The feasibility of establishing agreement between laboratories for measures of oropharyngeal structural movements

Barbara Roa Pauloski, Alfred W Rademaker, Mark Kern, Reza Shaker, Jeri A. Logemann

Research output: Contribution to journalArticlepeer-review

6 Scopus citations

Abstract

Kinematic analysis, also commonly referred to as biomechanical analysis, of the swallow is used to measure movement of oropharyngeal structures over time. Two laboratory directors who have used kinematic analysis in their research collaborated to determine the feasibility of establishing agreement between two separate laboratories on measures of structural movements of the swallow. This report describes the process that was followed toward the goal of establishing measurement agreement. Under the direction of the laboratory directors, one research technician from each laboratory participated in a process that included initial meetings, training sessions, and pre- and post-training evaluation of reproducibility. Because agreement on initial measures of structural movement demonstrated weak correlation on some measures, the research technicians trained together for approximately 6 hours. After training, statistical analyses indicated that (a) most Pearson correlations for measures of structural movements were greater than 0.80 and were highly statistically significant; (b) most percentages of absolute deviation were under 25%; and (c) most concordance coefficients were above .70. These statistics indicate that the two laboratories were able to increase their level of agreement in measuring selected structural movements of the swallow after a brief amount of training. Factors affecting measurement agreement include image quality, establishment of rules for measuring, and the opportunity for regular discussions among research assistants and investigators from both laboratories.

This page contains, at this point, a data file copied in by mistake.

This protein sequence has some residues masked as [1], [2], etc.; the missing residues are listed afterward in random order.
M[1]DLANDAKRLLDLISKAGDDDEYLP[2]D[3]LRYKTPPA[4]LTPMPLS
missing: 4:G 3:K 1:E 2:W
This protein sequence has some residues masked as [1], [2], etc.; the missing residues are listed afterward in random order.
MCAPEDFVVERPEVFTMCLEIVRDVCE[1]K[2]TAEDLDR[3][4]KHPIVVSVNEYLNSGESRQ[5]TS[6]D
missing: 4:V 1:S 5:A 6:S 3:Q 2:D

Original languageEnglish (US)
Pages (from-to)9-19
Number of pages11
JournalJournal of Medical Speech-Language Pathology
Volume17
Issue number1
StatePublished - Mar 1 2009

ASJC Scopus subject areas

  • Otorhinolaryngology
  • Rehabilitation
  • Speech and Hearing

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